Baking with a Home-Grown Sourdough Starter

I neglected my sourdough starter for such a long time that it got way too sour for my taste.  So, I have started the process of growing a new one.  It’s really very easy.  Use a clean bowl and put in it 100g whole wheat flour, 100g all purpose unbleached white flour, and 200g water.  Stir it up to make a thick batter and let it sit on the counter for a few days.  When it gets kind of puffy and full of bubbles you throw away all but about a tablespoon and then feed it with the flour mix and water again.

I baked bread with the starter yesterday.  It ferments so much faster with the warm weather that you really have to keep an eye on it.  This is what it looks like when it is ripe and ready to bake with.

More important to me in judging the ripeness of a starter is the smell.  It should smell like ripe, sweet fruit, not like stinky feet or stinky cheese.  If it smells like either one of those, throw out all but a tablespoon, feed it and start again.  Don’t let it ferment so long this time before you bake with it.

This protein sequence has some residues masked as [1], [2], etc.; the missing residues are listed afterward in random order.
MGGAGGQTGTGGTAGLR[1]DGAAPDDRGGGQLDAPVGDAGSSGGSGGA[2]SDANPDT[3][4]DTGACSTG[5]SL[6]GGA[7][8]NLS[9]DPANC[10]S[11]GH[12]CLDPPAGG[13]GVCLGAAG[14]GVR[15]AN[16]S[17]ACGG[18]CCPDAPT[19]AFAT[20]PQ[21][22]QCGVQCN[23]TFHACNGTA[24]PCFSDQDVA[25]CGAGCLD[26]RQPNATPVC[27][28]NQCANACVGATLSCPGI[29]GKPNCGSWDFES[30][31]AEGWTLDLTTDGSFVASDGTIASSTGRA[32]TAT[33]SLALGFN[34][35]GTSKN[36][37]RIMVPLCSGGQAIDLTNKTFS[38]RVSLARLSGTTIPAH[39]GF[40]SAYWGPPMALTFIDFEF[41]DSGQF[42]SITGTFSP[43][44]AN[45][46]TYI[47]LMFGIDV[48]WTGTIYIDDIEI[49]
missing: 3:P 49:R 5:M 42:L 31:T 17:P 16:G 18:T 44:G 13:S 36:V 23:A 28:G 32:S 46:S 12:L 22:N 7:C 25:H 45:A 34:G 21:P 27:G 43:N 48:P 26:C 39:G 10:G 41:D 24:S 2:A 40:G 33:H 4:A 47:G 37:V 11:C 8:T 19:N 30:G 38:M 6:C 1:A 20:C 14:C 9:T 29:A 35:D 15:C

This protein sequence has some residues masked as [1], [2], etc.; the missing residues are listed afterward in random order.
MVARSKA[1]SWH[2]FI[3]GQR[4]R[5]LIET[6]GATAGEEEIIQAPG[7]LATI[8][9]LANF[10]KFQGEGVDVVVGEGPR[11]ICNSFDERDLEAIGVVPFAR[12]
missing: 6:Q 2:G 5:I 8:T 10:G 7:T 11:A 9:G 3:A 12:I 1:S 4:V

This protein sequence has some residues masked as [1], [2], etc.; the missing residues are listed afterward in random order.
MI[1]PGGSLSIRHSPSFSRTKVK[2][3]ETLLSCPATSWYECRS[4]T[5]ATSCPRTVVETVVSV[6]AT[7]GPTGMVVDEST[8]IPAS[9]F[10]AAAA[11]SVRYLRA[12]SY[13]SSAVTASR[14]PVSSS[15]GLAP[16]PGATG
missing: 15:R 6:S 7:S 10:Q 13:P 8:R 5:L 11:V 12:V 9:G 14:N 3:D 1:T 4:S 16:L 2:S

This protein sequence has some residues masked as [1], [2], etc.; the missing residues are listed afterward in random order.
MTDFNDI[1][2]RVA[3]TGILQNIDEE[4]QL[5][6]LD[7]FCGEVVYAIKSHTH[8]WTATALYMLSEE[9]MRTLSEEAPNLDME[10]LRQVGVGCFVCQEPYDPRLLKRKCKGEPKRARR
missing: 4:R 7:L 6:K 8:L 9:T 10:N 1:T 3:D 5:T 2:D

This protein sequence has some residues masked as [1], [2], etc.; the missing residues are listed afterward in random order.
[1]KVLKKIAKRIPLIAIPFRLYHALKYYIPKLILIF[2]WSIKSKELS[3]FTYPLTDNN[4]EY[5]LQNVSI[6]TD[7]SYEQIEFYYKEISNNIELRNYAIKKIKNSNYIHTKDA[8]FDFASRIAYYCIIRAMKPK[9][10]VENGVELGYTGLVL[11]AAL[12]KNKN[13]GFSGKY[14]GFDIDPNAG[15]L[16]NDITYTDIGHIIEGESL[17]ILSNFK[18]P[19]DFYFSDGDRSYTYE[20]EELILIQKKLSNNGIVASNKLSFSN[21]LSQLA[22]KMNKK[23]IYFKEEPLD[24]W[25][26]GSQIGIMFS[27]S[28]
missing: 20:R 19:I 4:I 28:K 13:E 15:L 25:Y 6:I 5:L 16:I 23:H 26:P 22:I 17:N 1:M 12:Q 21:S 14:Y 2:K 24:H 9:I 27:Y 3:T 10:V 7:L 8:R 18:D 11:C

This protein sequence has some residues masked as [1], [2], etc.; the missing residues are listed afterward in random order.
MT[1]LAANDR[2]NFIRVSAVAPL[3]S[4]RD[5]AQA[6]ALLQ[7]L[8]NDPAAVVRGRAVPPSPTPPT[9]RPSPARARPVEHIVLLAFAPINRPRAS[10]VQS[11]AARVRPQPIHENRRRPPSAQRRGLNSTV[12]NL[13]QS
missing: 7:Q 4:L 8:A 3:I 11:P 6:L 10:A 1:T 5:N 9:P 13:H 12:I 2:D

I usually just make loaves of country bread like this.

But today I am also making a special carb loaded treat: potato focaccia.  This is not for the faint of heart, or for those who are counting calories or watching carbs.  This is serious put-meat-on-your-bones bread and potatoes, together in one blood sugar inducing dose of crispy on the outside, soft on the inside goodness.  By using a mandoline to slice the potatoes you can get them as thin as a potato chip.  This is what it looks like going into the oven.

When you bake it, the potatoes on top get crispy and brown and yummy, and the ones underneath are soft and delicious.

This is really yummy with a big salad for dinner.  Try not to drink too much wine with it because you will need to have enough energy left to run, ride your bike, or at the bare minimum, walk the dogs for a significant period of time to make up for eating this.

All of these recipes and ideas come from Tartine Bread, which is one of my favorite cookbooks of all time.  Buy it, read it, STUDY it!  I highly recommend it to anyone who wants to become proficient at baking bread using a natural leaven.


One response

  1. Oh yes…. another of my Hilary favorites. Love your bread – and you make it look so effortless to pull a gorgeous, crispy round loaf out of the oven. yum.

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